This latest probe by the watchdog follows the misconduct hearing announced earlier this week for two other Met officers over the arrest and hand-cuffing last year of an innocent black schoolboy
Two Croydon police officers are under criminal investigation for the potential offence of gross negligence manslaughter, following the death in July while in custody of Mikias Tekeste, a young black man.
The announcement from the Independent Office for Police Conduct was made just a couple of hours before Sir Mark Rowley, the Metropolitan Police Commissioner, was due to address a packed audience at the Fairfield Halls to present his vision for a “New Met”.
Community groups in Croydon have been growing increasingly impatient with the way the police have handled cases recently, including the arrest – and then “unarrest” – of a young mother at a bus stop on Whitehorse Road in July, after she was hand-cuffed on suspicion of fare dodging in front of her sobbing son.
In the case of Tekeste, the identity of the prisoner involved in the tragic episode had not been released by the police for eight weeks.
In a statement issued by the IOPC they said, “Mikias Tekeste, aged 30, died on 15 July 2023 after he became unwell in his custody cell and was taken to hospital, where he was pronounced deceased shortly afterwards.
“IOPC investigators have viewed CCTV from inside the police van that transported Mr Tekeste to custody following his arrest and have determined that two officers who were in the vehicle may have failed to appropriately supervise Mr Tekeste during this time.
“As a result, we have advised two police constables that they are being criminally investigated for the potential offence of gross negligence manslaughter.
“The officers are also being investigated for potential breaches of the police standards of professional behaviour at the level of gross misconduct.
“This does not mean that criminal charges or disciplinary proceedings will necessarily follow.
“Mr Tekeste was arrested by MPS officers in Croydon town centre on the afternoon of 15 July and taken to the Croydon Custody Centre.
“Later that evening, custody staff noticed he appeared unwell. First aid was given in custody by a medical professional and an ambulance was requested.
“Paramedics arrived minutes later and Mr Tekeste was taken to hospital where he sadly died the same night.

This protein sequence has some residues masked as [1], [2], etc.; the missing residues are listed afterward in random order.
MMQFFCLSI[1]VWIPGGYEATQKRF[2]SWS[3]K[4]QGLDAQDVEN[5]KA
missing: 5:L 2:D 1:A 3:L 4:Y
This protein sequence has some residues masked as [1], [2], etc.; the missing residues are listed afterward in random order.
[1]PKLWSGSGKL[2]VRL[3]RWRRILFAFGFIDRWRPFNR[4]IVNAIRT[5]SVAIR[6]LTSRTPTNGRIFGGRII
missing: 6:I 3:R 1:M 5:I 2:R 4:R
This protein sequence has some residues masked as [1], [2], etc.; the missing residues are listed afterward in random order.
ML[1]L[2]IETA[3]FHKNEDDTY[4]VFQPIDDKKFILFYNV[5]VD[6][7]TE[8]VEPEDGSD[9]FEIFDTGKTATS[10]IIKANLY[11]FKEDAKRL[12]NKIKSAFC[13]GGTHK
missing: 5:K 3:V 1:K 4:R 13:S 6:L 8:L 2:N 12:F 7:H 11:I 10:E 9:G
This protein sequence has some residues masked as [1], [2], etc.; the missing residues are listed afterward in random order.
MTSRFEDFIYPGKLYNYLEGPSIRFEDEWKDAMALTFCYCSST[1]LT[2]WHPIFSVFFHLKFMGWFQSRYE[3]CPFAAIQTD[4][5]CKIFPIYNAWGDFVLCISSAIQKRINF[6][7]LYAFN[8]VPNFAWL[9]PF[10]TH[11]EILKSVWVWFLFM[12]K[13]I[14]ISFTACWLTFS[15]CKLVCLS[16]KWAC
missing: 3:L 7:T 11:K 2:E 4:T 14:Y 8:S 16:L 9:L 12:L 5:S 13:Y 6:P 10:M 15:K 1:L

“A post mortem was completed and we await further results, including a toxicology report. A date for the opening of the inquest is yet to be set.
“IOPC regional director Mel Palmer said: ‘Our thoughts and sympathies are with the family and friends of Mikias Tekeste. Our investigators have met with his family to inform them of this update.
“We are continuing to piece together the circumstances leading up to Mr Tekeste’s death and we are reviewing the actions of MPS staff beginning from his arrest in Croydon, to his transport to and subsequent detention in the custody suite. We have found no evidence of any inappropriate use of force during this period.
“At the end of our investigation we will decide whether to refer a file of evidence to the Crown Prosecution Service for a charging decision and also determine whether any MPS staff should face disciplinary proceedings.”
The Met issued its own statement this afternoon in which they stated that Tekeste “had been recalled to prison” and that he was “arrested on suspicion of possession with intent to supply Class A drugs”.
According to the Met, CCTV footage from his time in the police vehicle shows Tekeste “remove items from his clothing before swallowing them”.
The Met also says that the IOPC investigation has found no evidence of inappropriate use of force.
Which may come as a bit of a relief to the local police, as this is the second IOPC inquiry involving potential misconduct by their officers in Croydon in the space of a week, and the previous one very much looks at the inappropriate use of force – on a black schoolboy.
On Tuesday it was confirmed that two officers will face a gross misconduct hearing following a complaint about the stop-and-search of a child last year in an incident which had troubling parallels with the notorious arrest in America of George Floyd, which gave rise to the Black Lives Matter global protests.
The 14-year-old schoolboy, who is black, was detained by officers at Blackhorse Lane as they responded to reports of a robbery at knifepoint at the nearby tram stop.
“The complaint alleged officers used excessive force in restraining and handcuffing him, taking him to [the] floor, kneeling on his back and that his treatment was motivated by discrimination on the grounds of his race and age. We also investigated the grounds for the stop and search,” the IOPC statement said.
“We concluded our investigation in July 2023 and subsequently determined that a police constable and an acting police sergeant should face a gross misconduct hearing for alleged breaches of the police standards of professional behaviour.”
Among the matters to be looked at in the hearing will be their use of force in handcuffing the child, “honesty and integrity, relating to the officers’ actions and comments made during the stop and search”, and the alleged discrimination.
“Mobile phone footage of part of this incident was shared to social media and widely viewed on mainstream news outlets, which led to public concern,” IOPC director Palmer said.
“We have now decided that two officers have cases to answer for gross misconduct and should face a hearing where a police disciplinary panel will decide whether the gross misconduct allegations are proven.”
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